TASHA WAKE, Covelo. Harboring a wanted suspected felon.

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Seriously, here are my criticisms of the Church:

  1. It seems the most basic of common sense that those who are opposed to abortion would strongly support contraception.
  2. To reduce or stop the incidence of sexual abuse by priests, why not rescind the rule that priests may not marry or have relations with other consenting adults; while at the same time making it abundantly clear to all concerned that priests accused of sexual abuse will be reported to the civil authorities for investigation and, where warranted, prosecution.

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by Michael Crichton

“Media carries with it a credibility that is totally undeserved.”

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To the Editor:

For the last 15 years I’ve lived near the gravel processing plant along Outlet Creek and Highway 162 and the plant has quietly been supplying us with all kinds of gravel for our roads and private use. Now the new asphalt plant on our quite little highway has exploded with loud roaring, banging and rumbling noises sometimes waking us up at 3:30 a.m. Well the noise isn’t what scares me. The plant is about a half mile east of me as the bird flies, located in the bottom of the Outlet Creek canyon. It’s my experience, living 1,000 feet above the creek, that you can see the fog settle on the canyon floor. When we have forest fires the smoke often hangs low in the canyon. My concern is the dangerous chemicals, some you can see and some you can’t, that cause cancer and birth defects, that will lay on the canyon floor instead of dissipating. We have heard stories from neighbors closer to the plant of dust on all the plants and strong odors.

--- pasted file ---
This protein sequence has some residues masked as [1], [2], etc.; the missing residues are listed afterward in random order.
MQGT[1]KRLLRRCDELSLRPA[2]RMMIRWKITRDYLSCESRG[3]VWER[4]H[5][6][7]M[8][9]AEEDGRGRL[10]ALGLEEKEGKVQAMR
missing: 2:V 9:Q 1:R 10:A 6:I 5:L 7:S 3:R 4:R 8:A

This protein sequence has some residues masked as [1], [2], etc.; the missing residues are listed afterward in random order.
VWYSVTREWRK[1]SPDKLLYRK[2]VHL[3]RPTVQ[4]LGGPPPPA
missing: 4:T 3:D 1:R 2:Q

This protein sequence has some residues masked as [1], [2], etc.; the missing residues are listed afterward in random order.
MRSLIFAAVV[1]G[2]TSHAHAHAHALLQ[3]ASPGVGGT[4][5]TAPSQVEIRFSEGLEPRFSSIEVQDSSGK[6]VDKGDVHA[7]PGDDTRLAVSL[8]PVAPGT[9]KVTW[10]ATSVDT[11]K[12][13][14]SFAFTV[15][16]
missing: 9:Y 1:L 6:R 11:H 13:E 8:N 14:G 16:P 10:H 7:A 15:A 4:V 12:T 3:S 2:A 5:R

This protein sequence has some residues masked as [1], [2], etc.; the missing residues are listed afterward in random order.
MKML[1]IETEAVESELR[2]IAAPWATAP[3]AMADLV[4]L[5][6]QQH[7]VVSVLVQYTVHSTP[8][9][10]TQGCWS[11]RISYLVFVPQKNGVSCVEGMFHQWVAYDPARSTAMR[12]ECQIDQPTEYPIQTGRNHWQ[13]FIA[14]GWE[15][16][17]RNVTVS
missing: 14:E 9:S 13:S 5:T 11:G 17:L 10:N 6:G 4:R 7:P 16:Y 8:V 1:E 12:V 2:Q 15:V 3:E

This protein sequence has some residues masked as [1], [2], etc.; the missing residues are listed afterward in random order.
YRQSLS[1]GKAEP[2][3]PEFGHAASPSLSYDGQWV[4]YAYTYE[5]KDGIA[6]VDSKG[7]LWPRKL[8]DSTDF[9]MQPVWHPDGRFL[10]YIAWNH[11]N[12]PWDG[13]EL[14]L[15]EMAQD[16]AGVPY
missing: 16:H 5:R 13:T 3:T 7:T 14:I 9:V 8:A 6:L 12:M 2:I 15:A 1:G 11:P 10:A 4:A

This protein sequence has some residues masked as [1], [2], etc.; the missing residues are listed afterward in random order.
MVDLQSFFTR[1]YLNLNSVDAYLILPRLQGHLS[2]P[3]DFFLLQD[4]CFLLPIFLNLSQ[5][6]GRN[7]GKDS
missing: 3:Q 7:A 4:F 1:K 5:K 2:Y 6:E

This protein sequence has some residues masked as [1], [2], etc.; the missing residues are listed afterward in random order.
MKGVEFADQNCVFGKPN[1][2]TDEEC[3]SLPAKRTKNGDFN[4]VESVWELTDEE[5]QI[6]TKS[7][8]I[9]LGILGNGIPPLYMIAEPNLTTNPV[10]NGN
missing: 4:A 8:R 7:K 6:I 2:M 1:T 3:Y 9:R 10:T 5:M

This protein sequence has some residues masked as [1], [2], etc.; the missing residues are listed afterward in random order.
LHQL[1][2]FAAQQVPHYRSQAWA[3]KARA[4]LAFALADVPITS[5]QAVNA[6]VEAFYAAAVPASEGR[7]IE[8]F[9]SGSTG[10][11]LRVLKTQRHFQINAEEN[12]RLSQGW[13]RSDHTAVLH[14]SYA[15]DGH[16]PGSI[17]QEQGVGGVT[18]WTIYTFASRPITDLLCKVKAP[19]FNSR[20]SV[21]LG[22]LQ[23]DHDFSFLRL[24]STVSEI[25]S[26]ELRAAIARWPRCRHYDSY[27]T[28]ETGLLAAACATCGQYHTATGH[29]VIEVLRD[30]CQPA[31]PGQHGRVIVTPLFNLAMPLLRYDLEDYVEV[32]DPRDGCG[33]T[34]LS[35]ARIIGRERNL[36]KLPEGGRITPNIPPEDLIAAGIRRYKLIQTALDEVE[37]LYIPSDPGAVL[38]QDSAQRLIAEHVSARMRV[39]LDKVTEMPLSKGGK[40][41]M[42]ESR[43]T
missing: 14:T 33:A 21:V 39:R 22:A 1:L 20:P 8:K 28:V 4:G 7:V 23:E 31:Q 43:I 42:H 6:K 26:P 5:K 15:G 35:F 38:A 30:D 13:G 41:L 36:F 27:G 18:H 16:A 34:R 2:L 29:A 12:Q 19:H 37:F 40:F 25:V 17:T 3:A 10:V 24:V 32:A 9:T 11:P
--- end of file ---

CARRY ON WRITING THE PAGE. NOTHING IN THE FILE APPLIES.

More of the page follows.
Well, Thursday morning September 10 was my worst nightmare. When I went outside to feed my chickens, horses and water my vegetable garden there was a strange strong smell. I yelled for my husband to come outside and smell the air. It was the smell of diesel fuel, he said. By the time I got done with my chores my eyes burned and the taste of diesel was in my mouth. I brushed my teeth and rinsed my mouth but it took over 2 hours to get rid of the taste of gasoline. Afterwards I got the worst headache I’ve ever had and I rarely get headaches. I also had pain in my nose and behind my eyes and ears.

So, if it got in my mouth it must be getting in the eyes and mouths of the turkey vultures and hawks and other birds flying above. If it’s getting in my mouth it must be getting on my food growing outside. It’s getting on the flowers that the bees and butterflies are feeding on. The deer, my horses and all the other animals are breathing it.

That day was a spare the air day in San Francisco which means there’s an inversion which holds the air down. I’ve already sent a letter to the Air District warning them ahead of time this would happen. It’s sad that this asphalt plant is more important to the County than the health of our environment.

Susan Crews, Longvale

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By C.W. Nevius

Ron Lem, who owns a plumbing company that often sends him to jobs in San Francisco, stopped into the Safeway near Pier 39 the other day. He picked up an energy drink and was flabbergasted to see a guy pick up a 12-pack of beer, put it under his coat and start out the door.

“I went to the security guard,” Lem wrote in an e-mail, “only to be told there was nothing they could do.”